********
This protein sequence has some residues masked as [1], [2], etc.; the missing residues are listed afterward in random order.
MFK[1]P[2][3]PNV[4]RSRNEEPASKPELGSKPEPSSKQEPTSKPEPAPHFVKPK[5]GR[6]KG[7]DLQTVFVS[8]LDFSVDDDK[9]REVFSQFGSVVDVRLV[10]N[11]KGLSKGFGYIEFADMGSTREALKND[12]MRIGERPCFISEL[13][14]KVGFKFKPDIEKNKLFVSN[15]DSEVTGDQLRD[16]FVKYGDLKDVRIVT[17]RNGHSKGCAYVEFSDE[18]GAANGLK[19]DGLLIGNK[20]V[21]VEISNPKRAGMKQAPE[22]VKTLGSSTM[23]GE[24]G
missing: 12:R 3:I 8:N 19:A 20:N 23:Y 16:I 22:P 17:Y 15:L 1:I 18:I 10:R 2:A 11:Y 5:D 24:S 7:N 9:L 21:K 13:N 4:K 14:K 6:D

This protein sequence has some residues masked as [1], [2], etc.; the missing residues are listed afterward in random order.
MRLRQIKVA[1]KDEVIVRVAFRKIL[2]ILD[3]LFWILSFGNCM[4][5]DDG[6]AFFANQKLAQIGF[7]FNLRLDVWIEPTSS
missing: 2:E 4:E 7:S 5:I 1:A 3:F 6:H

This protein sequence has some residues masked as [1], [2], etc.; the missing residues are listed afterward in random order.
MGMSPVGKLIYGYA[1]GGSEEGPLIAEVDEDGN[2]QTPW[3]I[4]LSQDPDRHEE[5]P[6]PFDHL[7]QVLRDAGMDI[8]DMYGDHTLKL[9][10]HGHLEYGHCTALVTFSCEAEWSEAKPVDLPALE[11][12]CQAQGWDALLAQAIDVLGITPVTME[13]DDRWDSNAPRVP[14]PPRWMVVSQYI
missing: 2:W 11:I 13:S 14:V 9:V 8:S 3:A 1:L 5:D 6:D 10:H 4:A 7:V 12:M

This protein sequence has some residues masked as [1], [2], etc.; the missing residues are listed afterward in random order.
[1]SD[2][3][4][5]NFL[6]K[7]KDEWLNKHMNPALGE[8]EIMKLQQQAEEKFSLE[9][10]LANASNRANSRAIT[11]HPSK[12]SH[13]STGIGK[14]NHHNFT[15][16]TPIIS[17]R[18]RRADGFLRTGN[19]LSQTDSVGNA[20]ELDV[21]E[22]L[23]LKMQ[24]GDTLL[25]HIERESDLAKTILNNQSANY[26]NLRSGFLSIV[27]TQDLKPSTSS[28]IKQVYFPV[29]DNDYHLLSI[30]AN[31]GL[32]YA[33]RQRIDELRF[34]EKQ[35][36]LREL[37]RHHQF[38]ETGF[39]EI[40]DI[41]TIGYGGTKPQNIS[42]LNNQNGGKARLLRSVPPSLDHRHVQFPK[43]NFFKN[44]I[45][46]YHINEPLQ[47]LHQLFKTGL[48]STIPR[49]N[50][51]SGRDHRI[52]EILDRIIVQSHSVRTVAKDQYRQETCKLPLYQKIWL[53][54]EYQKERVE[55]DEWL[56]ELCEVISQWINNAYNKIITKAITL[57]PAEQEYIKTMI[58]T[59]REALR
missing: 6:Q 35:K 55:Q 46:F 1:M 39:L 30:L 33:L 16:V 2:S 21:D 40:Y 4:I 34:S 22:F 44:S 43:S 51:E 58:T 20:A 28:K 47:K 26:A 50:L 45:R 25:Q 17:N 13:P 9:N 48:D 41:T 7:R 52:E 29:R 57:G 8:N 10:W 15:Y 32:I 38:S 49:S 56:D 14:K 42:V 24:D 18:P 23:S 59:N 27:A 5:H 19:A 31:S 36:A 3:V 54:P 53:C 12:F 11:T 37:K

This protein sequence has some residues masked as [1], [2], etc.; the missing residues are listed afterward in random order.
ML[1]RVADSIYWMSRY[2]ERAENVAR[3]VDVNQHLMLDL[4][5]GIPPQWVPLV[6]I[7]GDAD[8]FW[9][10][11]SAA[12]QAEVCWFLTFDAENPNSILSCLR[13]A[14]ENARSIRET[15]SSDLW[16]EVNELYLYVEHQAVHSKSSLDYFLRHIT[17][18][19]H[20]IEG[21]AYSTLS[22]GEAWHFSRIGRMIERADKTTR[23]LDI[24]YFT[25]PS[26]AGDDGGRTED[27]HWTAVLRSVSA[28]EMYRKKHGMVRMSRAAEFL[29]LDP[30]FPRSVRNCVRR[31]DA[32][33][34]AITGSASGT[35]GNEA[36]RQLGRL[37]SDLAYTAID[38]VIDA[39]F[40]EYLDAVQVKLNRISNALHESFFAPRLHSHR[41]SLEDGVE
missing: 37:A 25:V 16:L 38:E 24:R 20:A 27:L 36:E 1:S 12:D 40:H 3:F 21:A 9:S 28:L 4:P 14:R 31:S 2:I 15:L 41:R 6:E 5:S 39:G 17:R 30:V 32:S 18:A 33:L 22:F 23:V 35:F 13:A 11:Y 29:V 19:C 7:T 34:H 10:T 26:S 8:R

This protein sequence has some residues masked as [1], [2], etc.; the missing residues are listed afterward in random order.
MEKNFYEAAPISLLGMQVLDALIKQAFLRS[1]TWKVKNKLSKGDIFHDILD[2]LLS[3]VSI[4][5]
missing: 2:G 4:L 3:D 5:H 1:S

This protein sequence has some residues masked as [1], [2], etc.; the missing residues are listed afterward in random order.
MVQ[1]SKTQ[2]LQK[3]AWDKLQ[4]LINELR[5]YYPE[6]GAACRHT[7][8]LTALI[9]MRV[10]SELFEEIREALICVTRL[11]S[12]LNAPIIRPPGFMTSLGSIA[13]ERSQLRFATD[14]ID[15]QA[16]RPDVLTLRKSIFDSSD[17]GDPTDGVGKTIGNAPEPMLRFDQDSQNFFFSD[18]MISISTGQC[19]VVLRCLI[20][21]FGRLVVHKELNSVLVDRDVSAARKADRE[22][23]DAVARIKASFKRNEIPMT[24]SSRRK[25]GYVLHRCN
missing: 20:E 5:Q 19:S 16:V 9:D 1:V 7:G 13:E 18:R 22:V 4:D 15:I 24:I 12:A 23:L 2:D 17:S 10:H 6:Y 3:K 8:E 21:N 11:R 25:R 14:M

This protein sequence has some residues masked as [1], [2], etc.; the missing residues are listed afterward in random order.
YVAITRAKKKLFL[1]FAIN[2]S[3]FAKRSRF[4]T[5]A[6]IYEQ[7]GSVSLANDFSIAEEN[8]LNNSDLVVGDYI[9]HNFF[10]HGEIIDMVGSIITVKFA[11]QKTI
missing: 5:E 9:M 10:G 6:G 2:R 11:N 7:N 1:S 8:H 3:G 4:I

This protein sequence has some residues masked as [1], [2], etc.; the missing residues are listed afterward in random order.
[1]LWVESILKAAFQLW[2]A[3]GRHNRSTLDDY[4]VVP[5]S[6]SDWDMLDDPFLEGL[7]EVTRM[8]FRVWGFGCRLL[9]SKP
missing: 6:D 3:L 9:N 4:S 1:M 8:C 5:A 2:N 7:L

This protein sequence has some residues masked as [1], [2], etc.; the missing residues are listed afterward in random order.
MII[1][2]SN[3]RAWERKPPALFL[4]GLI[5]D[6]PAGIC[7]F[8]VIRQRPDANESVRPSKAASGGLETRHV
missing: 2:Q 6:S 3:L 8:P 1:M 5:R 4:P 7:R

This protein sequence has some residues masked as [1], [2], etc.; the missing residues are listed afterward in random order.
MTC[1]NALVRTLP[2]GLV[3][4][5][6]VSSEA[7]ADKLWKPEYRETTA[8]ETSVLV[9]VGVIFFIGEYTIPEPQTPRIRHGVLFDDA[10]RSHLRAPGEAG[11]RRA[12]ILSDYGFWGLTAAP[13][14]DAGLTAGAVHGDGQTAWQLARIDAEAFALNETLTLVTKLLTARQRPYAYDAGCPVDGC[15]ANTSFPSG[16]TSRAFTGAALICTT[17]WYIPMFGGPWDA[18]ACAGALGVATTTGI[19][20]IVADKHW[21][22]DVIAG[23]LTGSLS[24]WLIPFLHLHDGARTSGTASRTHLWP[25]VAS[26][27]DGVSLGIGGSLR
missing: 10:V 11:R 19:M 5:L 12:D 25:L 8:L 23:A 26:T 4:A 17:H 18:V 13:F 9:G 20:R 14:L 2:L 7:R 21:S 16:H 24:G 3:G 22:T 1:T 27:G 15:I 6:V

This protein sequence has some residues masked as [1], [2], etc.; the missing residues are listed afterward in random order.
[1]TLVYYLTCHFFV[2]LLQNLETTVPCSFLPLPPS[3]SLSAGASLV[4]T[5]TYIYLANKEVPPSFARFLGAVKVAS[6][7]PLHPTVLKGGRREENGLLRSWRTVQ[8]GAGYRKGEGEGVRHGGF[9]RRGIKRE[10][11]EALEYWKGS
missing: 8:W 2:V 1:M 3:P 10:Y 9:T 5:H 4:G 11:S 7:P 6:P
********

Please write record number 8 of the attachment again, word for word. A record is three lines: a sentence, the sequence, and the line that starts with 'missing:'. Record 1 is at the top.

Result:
This protein sequence has some residues masked as [1], [2], etc.; the missing residues are listed afterward in random order.
YVAITRAKKKLFL[1]FAIN[2]S[3]FAKRSRF[4]T[5]A[6]IYEQ[7]GSVSLANDFSIAEEN[8]LNNSDLVVGDYI[9]HNFF[10]HGEIIDMVGSIITVKFA[11]QKTI
missing: 5:E 9:M 10:G 6:G 2:R 11:N 7:N 1:S 8:H 3:G 4:I